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Full text of "The Loom Of Language"

Syntax—The Traffic Rules of Language   131
First English gentleman (looking at the setting sun) Not so dusty*
what?
Second English gentleman No need to rave about it like a damned
poet> old man
Though it is quite true that the absence of a perceived situation
makes it necessary to be more explicit in writing than in speech, there
are no sufficient reasons for believing that addition of verbs would
improve the proverbial. one man., one vote> more speed, less haste, or
much cry, little wool Most of us use telegrams only on occasions when
it is specially important to be rather thrifty with words. When we
have to pay for the use of words, we get down to essentials Even
those who can afford to dine habitually in costumes designed to inhibit
excessive cerebration do not spend an extra cent for a verb in dinner
seven-thirty black tie If a sentence is a word sequence with a "verb"
and a "subject^5 any issue of a daily paper shows that a complete state-
ment, request, direction, or question, sufficiently explicit for rapid
reading, need not be a sentence The following examples from the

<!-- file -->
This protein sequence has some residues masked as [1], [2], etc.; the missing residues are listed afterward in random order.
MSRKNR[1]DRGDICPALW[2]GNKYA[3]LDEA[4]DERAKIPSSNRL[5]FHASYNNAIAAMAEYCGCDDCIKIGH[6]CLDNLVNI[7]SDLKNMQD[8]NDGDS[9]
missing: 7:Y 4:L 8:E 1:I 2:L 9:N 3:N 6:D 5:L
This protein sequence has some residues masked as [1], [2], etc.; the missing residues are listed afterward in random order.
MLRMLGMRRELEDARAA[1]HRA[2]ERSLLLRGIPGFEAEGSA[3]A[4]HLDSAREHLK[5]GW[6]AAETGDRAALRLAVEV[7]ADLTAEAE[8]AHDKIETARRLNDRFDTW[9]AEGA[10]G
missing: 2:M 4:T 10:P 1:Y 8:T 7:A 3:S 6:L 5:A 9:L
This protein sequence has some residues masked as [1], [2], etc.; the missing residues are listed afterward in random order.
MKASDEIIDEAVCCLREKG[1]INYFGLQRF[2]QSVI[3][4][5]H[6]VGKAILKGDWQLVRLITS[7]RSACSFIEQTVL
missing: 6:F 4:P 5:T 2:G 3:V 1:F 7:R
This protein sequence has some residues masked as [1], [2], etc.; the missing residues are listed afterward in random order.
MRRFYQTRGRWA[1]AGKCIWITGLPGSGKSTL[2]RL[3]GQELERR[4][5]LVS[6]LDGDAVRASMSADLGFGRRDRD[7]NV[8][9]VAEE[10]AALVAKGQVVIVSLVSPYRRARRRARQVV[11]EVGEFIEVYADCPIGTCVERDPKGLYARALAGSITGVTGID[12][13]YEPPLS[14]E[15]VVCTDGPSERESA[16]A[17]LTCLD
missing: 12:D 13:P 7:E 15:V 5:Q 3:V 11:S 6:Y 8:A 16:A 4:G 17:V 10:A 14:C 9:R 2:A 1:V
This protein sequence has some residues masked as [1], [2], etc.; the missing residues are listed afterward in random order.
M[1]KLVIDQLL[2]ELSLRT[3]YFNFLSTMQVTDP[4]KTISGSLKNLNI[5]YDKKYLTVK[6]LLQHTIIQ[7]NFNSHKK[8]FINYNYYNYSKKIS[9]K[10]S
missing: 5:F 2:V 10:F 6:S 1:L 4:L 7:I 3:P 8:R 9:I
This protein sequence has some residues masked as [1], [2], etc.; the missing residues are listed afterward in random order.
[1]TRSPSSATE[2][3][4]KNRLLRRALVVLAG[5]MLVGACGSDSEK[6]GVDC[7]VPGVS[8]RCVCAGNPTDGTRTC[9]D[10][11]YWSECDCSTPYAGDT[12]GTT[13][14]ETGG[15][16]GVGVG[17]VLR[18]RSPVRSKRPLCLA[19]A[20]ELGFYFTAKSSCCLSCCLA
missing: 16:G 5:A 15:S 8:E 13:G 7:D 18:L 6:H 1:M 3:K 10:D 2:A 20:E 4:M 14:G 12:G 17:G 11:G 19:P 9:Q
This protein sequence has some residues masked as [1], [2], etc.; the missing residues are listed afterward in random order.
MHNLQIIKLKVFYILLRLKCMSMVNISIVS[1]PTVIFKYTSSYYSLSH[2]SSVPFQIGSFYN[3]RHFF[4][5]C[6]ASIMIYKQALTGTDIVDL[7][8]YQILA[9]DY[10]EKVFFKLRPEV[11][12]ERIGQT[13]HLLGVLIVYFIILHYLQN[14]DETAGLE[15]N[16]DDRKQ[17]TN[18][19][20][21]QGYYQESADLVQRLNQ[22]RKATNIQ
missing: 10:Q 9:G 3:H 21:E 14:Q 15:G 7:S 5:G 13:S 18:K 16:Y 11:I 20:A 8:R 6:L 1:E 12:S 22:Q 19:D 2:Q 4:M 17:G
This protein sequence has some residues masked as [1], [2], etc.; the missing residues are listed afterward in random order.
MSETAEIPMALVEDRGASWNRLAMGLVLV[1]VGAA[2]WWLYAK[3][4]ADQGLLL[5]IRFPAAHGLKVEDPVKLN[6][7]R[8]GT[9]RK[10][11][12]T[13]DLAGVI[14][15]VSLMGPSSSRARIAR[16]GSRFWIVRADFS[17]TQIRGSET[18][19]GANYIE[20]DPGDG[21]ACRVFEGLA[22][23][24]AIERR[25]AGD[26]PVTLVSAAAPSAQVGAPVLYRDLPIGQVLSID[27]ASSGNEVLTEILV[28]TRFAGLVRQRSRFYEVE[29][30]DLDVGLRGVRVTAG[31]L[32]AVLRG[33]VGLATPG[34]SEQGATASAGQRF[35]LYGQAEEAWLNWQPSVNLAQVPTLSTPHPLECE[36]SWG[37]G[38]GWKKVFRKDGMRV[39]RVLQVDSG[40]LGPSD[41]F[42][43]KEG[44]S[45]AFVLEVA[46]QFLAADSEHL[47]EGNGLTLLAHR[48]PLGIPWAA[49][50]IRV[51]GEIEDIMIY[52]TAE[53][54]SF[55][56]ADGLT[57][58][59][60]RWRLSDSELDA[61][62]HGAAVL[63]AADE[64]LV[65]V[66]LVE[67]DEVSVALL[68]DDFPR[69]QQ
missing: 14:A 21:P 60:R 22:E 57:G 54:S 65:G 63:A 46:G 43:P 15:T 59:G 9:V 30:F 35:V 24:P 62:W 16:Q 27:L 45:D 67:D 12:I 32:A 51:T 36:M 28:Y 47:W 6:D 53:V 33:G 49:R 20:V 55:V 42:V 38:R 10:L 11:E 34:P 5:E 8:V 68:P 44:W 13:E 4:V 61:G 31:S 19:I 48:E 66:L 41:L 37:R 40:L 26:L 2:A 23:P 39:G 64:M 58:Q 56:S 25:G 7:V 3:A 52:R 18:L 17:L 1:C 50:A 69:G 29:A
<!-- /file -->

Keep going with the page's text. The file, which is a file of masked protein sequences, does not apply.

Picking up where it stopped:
headlines are in the lineage of the Chartist plea more pigs> less pat sons
CONTROL THREAT TO EXPORT COTTON TRADE. BUSINESS AS USUAL IN SPUE
OF WAR CITY CHOIR OF SIRENS ALL IN HARMONY NOW. CHINESE APPROVAL
FOR U S CONGRESS MOTION VIOLENT DEMAND FOR VICE PURGE IN VALE-
DICTORY SERMON WHITES IN CONGO WITHOUT MORAL SENSE NO NEW
OFFER FROM NAZI NAPOLEON MOKE PROSPERITY LESS PETTING PLEA FROM
LOCAL PULPIT' SHOP WINDOW SILK UNDIES PROTEST FROM PRELATE,
PERUVIAN WOOLS TRANSFER TO WHITEHALL POOL FREEDOM RADIO FORE-
CAST OF FIRTH OF FORTH RAID ALIENIST ATTACK ON PENITENTIARY FOR
PANSY BOY PLAIN WORDS TO ANTI-PANTIE PARSON *
If we have to translate a language, such as Chinese, with no formal
distinction between words we classify as nouns, verbs, pionouns,
* In his book. The Study of Language,, Hans Oertel draws attention to the
absence of any pretence at a subject-predicate form in advertisements which
are also composed with due regard for economical use of words, e g FOR SALE
A LARGE HOUSE WITH GARDEN ALL MODERN IMPROVEMENTS SANITARY PLUMBING
SET TUBS A significant comment on the dead hand of classical paradigms
follows this example
"Many instances of this kind can be found they seem to be absent xn
the literary remains of the classical languages^ or at least excessively rare
I do not recall a single instance excepting list of names . . or super-
scriptions         or headings implying dates. . . Perhaps the reason is
that the nominative endtngs (of which the modern languages have largely
rid themselves) were too strongly charged with the 'functional9 meaning
of the subject relation that therefore they could not well appear outside
the sentence without the retinue of a verb,"